Only about two of the actual Best Song nominees were performed, and instead there was a really lame montage purporting to be a tribute to the best musicals of the last 10 years — Jennifer Hudson did “And I Am Telling You I’m Not Going” from Dreamgirls and showed that Weight Watchers hasn’t impaired her vocal chops any, but the medley “cheated” big-time by featuring the song “All That Jazz” from Victor/Victoria, which was made in 1982 and therefore hardly qualifies as one of the great musicals of the past decade. Then again, what do you get in today’s musicals? A whole bunch of actors who can’t sing; no wonder Les Miserábles won for Sound Editing — someone had to patch and AutoTune the soundtrack so Hugh Jackman would sound like the modern-day Nelson Eddy! Jennifer Lawrence won Best Actress for something called Silver Linings Playbook which from the reviews sounds like an inchoate mixture of old-age drama and romantic comedy; the Los Angeles Times had run an article the day before lamenting that she was nominated for a movie almost nobody has seen and not for her performance as Katniss Everdeen in a movie almost everybody has seen, The Hunger Games — as it was, the girl who had moved through the killing fields of her blockbuster with grace and self-assurance stumbled and fell on the steps on the way up to the podium to accept her award (and frankly I was wishing her dress would have caught on fire!). Anne Hathaway won a predictable Best Supporting Actress for Les Miz (as it used to be called when this show glorifying poverty and revolution was inexplicably a hit among the 1 percent during the Reagan years) even though she couldn’t really sing any more than the rest of her cast could — still I have a soft spot for a member of the Brokeback Mountain cast, and the fact that she has the same name as Mrs. William Shakespeare also leads me to look on her kindly.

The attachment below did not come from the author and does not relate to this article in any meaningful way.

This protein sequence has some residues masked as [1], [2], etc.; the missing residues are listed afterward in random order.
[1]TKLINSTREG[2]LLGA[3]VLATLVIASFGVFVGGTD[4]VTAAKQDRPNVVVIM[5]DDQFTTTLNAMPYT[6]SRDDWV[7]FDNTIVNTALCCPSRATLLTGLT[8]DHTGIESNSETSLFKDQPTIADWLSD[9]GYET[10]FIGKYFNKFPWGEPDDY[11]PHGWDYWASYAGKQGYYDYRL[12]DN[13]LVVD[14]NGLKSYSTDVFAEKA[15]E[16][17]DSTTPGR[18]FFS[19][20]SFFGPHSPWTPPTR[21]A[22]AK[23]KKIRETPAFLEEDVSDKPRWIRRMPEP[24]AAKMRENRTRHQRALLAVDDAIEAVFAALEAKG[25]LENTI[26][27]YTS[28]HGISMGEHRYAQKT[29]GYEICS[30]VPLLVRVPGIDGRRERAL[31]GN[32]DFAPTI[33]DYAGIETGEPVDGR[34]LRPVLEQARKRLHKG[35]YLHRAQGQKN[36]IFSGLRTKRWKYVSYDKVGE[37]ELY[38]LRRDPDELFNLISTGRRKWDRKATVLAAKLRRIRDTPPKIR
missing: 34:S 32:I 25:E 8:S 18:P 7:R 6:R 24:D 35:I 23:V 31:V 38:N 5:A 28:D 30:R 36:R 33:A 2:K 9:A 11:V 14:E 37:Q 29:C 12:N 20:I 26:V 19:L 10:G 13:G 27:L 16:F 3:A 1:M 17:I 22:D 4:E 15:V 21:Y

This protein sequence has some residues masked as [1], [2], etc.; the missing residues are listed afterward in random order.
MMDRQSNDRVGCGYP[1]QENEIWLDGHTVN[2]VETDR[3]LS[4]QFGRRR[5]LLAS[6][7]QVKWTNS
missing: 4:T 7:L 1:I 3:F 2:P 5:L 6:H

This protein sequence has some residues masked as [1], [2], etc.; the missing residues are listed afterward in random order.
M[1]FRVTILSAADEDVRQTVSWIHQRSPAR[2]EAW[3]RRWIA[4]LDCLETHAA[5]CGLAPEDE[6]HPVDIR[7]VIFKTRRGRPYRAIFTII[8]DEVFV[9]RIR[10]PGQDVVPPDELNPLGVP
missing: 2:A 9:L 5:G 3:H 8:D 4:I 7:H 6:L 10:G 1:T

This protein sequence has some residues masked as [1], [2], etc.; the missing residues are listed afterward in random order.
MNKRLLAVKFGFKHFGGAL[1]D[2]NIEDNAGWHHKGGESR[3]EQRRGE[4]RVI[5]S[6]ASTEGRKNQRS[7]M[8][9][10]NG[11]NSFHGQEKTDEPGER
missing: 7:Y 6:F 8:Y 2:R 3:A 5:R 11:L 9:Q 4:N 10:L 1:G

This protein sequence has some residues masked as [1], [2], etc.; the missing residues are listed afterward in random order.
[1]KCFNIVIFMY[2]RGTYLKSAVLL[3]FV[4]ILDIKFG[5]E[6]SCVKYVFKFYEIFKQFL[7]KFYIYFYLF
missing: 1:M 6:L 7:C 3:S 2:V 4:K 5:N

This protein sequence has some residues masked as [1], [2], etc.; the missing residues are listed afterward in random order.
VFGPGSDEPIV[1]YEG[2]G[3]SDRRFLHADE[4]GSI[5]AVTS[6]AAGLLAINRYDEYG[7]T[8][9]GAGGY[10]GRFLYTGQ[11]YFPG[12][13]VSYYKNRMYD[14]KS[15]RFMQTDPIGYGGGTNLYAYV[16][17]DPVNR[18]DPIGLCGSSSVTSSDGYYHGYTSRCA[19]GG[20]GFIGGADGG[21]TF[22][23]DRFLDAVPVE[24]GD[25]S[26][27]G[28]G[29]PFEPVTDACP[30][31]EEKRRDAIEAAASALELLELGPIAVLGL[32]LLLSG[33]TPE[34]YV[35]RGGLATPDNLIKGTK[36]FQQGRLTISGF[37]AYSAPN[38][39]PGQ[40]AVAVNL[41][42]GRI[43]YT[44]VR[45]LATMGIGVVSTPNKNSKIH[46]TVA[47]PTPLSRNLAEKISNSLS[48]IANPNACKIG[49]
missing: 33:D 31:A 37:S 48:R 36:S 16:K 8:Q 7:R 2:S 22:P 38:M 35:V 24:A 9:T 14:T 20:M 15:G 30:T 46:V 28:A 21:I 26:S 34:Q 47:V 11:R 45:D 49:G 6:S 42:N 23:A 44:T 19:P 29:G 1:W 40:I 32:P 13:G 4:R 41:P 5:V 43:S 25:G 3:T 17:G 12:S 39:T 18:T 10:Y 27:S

The Academy Awards are a testament to the fragmentation of film — it’s going to be a long time before any movie sweeps the awards the way Gone With the Wind, Ben-Hur, West Side Story, Lawrence of Arabia, the James Cameron Titanic and the last episode of The Lord of the Rings did, and that’s not so much because the Academy is deliberately ignoring the big-ticket blockbusters and nominating the smaller, more human films instead — yes, there’s a lot of genre snobbery going on here and it was only Heath Ledger’s death that made possible the first major-category Oscar ever given to a movie based on a comic book — as that the industry itself has pretty much lost the knack of making a film that is both a blockbuster commercial hit and a truly great, award-winning film. Expanding the Best Picture category to “up to 10” films (this year there were only nine) hasn’t democratized the awards, nor has it boosted the ratings. What I’d like to see them do is go back to something they did in the very first Academy Awards in 1928 and bifurcate the Best Picture category into “Best Production” and “Most Artistic Quality of Production,” so there’d be a category into which they could nominate the audience-pleasers like The Avengers and The Dark Knight Rises (both comic-book movies and the two most commercially successful films of 2012) and another in which they can have films like Argo, Lincoln and Life of Pi compete against each other — so the Academy members can have the feeling they’re advancing the art of film (and, more importantly, giving nods to films that need the help of the Academy’s cachet both at the box office and on DVD sales instead of ones that are going to be enormous hits regardless) and they can also have a category that acknowledges the films large audiences are actually paying to see.